And hence, I love working with [inaudible 00:16:25] athletes, because that’s the biggest thing that they do and I want to be part of that, because that’s within my personality, besides being a cricketer. And it just shows on the field when you go and somebody said like a bad over. Or when someone’s had a bad game, you’re there to like, give them a hug, or like pat them on the back, whatever the case may be. And that’s just like, part of like, the personality, I guess. But for me, I’ve always believed that wicket-keeping is an expression of who I am.
JESSE: [00:17:01] It kind of leads me back and I’ve got a — I have to go back a little bit with you, I guess, as far as your life is concerned. Because you got started when you were young, I think you were 19. So, please correct me where I’m incorrect here. But as far as being — played professionally. It seems like maybe it’s we are — you and I are of a similar age.
Oh, I meant to say happy early birthday. I know that’s coming up soon. So, you’re just a year younger than me. But looking back, it seems like 19 is a pretty young age to get started as a pro. It seems like there’s a lot of pressure at that time. So, again, thinking about that mental game, do you feel like you’ve come a long way, mentally, or were you prepared for the pressure of playing as a professional at that age?
MANGI: [00:17:54] I never thought that I’d be a professional cricketer to be honest. And so I want to say like, randomly, but it sort of happened, because of the time when I [inaudible 00:18:04] was immediately after high school. And I was thinking about what am I going to do after cricket. And I was fortunate enough to have played like the under 19 World Cup, so just like Cricket World Cup for 19-year-olds.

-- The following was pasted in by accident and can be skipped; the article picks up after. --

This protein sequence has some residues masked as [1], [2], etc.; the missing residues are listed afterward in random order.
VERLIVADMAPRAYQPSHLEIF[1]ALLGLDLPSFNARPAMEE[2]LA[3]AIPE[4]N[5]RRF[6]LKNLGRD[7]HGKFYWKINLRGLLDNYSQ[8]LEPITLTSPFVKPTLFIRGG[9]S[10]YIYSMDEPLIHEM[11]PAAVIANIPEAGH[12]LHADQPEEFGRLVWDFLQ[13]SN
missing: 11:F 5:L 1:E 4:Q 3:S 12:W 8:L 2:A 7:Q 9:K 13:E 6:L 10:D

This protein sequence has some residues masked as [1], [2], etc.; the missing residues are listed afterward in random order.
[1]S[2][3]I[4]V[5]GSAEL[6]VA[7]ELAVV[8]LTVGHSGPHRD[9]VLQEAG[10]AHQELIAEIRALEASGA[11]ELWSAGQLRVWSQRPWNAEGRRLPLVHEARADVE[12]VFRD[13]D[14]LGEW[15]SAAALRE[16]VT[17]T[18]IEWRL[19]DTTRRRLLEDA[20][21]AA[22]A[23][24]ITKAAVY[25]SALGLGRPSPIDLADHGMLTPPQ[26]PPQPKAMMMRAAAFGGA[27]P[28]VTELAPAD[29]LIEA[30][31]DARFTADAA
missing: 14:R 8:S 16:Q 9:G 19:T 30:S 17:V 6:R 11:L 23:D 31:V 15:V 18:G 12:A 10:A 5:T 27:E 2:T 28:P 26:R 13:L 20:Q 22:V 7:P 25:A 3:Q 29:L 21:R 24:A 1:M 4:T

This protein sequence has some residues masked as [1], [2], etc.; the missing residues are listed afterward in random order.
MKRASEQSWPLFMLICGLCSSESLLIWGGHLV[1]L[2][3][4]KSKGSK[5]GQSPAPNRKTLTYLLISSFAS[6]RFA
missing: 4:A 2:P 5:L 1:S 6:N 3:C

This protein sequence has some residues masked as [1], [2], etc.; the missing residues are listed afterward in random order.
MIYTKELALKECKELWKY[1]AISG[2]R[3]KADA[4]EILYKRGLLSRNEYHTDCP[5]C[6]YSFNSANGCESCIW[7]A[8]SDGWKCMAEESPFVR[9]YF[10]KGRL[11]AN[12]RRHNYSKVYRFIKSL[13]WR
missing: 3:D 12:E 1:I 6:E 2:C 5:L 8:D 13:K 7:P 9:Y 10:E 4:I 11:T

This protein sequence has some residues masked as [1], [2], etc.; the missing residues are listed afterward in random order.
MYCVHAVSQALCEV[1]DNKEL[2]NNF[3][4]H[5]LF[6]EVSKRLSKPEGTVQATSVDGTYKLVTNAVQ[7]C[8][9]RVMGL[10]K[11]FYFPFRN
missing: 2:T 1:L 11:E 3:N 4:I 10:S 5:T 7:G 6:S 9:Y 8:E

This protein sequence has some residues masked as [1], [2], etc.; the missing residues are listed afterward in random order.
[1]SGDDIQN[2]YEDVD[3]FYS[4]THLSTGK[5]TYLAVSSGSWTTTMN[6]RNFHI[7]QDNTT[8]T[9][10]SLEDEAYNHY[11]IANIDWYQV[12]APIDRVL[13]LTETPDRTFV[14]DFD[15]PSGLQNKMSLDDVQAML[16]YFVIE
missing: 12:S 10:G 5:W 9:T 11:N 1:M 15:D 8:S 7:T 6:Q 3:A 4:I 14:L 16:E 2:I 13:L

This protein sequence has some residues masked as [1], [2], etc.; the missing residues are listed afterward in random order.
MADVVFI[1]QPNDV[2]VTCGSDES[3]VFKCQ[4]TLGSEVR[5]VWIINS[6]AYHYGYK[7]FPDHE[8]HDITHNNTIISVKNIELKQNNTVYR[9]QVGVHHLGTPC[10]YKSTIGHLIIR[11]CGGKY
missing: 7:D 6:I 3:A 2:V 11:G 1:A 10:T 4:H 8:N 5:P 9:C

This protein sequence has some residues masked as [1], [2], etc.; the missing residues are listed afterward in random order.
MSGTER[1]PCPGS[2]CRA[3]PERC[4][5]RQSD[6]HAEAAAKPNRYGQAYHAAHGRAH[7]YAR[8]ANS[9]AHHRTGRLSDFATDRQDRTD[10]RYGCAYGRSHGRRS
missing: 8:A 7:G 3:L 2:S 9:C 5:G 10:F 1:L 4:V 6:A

And after that, I turned pro. So, everything sort of happened so fast, and I had like visions of wanting to play for South Africa when I was 23 but sometimes, like life doesn’t work like that. And my journey almost took like a proper left turn. And I don’t know, it’s like my GPS was lost, but sort of like, took like a proper left turn.
But with all of those experiences that I’ve learned, they have taught me to not only be a better cricketer, but a better person. And sometimes as athletes or sportspeople, we do not understand because we’re so result-driven we can not understand that a part of us is being an athlete, also need to be a good brother, or good sister, or good friend. So, [inaudible 00:19:17] when I faced a lot of challenges when I was young.
Because when I was young I was so naive. I thought the world is like, well, my road is going to be like so smooth sailing. But there’s been like a lot of setbacks. But all of those setbacks have helped me understand that there’s a process to everyone’s single life. And yeah, like being an athlete is just a part of me, but not the whole of me.
JESSE: [00:19:46] If I think back to being younger, kind of like you, there’s this idea, it’s like, this is what I’m going to do. Like in your case, like going to play with the national team by this age, and you have all these things mapped out. And it’s just a matter of work hard, I’ll get this, do this, get this done. And I don’t think that enough people talk about the setbacks.